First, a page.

Jesus Weighs in on Rekers' "Heaven-Sent Rent Boy"
Frank Rich excoriates Family Research Council co-founder George Rekers for the "significant role...he played...in many of the ugliest assaults on gay people and their civil rights over the last three decades." The "culture wars" in which Rekers was a general have resulted in, among many other ills, the attacks on Supreme Court nominee Elena Kagan.
The Constant Weader throws the Good Book at Rekers (not surprisingly, the New York Times censors have held back my comment. Update: ah, there it is, at #77!):
With the evidence mounting, it seems fair to assume that every homophobe is either gay or thinks s/he might be. These twisted people are to be pitied, but they are not to be given any credibility whatsoever. It is troubling that the mainstream media gives them any coverage at all, and that major papers like the Wall Street Journal use the "people are saying" subterfuge to air a matter that is immaterial to a nominee's suitability for the Supreme Court.
That so many of the objections to homosexuality come from the Christian right is particularly perverse. The Gospels contain a couple of stories in which Jesus is portrayed as caring not a whit about a character's homosexuality. The most famous one, I suppose, is the story of the centurion who begs Jesus to cure his slave lover, who is a young boy. Jesus remarks on the depth of the centurion's faith & cures the boy.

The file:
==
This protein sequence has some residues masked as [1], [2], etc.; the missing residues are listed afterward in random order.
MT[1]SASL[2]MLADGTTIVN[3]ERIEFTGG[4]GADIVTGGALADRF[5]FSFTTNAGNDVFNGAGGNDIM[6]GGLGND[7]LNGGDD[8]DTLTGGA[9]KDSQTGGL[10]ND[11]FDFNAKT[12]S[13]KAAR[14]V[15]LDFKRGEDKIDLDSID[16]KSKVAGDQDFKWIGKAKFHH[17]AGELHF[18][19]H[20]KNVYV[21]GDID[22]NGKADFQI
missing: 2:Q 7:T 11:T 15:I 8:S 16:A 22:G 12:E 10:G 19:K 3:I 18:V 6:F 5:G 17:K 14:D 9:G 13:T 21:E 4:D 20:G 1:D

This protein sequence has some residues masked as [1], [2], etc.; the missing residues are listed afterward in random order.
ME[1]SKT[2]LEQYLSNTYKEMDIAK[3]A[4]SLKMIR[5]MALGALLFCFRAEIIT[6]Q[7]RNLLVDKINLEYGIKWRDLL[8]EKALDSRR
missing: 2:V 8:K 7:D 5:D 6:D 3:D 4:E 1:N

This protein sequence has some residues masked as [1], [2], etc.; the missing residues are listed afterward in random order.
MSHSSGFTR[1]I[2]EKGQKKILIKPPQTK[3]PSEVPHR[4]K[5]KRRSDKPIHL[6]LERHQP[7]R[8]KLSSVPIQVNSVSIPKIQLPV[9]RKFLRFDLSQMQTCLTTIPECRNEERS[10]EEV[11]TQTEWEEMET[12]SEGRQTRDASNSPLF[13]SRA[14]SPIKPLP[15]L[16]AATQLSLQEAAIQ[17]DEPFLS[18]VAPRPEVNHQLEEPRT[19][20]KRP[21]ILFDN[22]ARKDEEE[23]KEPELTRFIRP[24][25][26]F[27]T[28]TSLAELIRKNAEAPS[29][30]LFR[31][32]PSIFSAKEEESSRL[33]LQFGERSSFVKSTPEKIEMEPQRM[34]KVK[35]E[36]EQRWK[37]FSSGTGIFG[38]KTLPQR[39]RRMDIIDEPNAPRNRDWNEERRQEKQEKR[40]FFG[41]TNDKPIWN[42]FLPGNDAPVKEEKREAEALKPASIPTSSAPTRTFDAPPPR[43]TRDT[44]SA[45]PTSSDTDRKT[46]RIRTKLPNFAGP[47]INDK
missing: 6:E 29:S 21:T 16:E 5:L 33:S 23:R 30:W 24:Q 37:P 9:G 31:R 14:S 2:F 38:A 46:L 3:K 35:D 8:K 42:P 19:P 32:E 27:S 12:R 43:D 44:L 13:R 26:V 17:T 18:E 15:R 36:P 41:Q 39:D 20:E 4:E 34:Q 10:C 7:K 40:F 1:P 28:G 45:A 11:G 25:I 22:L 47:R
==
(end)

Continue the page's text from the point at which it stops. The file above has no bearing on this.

A Gospel verse in which Jesus specifically says homosexuality is unremarkable is Matthew 19:12 when Jesus describes "eunuchs who were born that way from their mother's womb." Here he is speaking primarily about gay men. Historian Kathryn Ringrose writes that the the ancients described castrati, celibates, homosexuals and transsexuals as "eunuchs." Since one "born that way in his mother's womb" is not a castrato, & not a celibate (Jesus mentions these two categories of eunuchs next), he can only be a homosexual or transexual. In short, Matthew has Jesus say homosexuality is God-given, a trait, sorta like brown hair or freckles, that precedes birth.
It isn't surprising that homophobic churchmen throughout the millennia have chosen to ignore this verse, but evangelical Christians who claim the Gospels are inerrant should feel comfortable accepting Jesus as the last word on the subject. This should allow them to get over their sad little prejudice against others & their shame in their own sexuality. (The Gospels, BTW, don't give Jesus anything to say about female sexuality. I suspect the Gospel writers didn't know much about it.)
The good news for the rest of us is that we won't have to endure the airing of this vestigial Christian right prejudice, and we can correct the wrongs that prejudice has wrought.